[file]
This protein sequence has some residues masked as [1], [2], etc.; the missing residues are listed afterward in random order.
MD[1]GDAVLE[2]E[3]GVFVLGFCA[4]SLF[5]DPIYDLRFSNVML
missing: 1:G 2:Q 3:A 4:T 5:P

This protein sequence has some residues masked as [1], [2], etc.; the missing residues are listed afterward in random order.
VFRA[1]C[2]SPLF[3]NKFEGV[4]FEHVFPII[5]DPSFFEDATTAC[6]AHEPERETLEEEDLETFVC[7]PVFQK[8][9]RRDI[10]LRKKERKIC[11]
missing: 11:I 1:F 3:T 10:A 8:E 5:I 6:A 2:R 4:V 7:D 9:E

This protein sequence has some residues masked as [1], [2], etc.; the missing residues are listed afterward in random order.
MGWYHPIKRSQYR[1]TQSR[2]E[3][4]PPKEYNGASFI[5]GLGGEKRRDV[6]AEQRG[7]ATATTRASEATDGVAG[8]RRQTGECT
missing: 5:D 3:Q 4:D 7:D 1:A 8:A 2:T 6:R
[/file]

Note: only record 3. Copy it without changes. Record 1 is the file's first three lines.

This protein sequence has some residues masked as [1], [2], etc.; the missing residues are listed afterward in random order.
MGWYHPIKRSQYR[1]TQSR[2]E[3][4]PPKEYNGASFI[5]GLGGEKRRDV[6]AEQRG[7]ATATTRASEATDGVAG[8]RRQTGECT
missing: 5:D 3:Q 4:D 7:D 1:A 8:A 2:T 6:R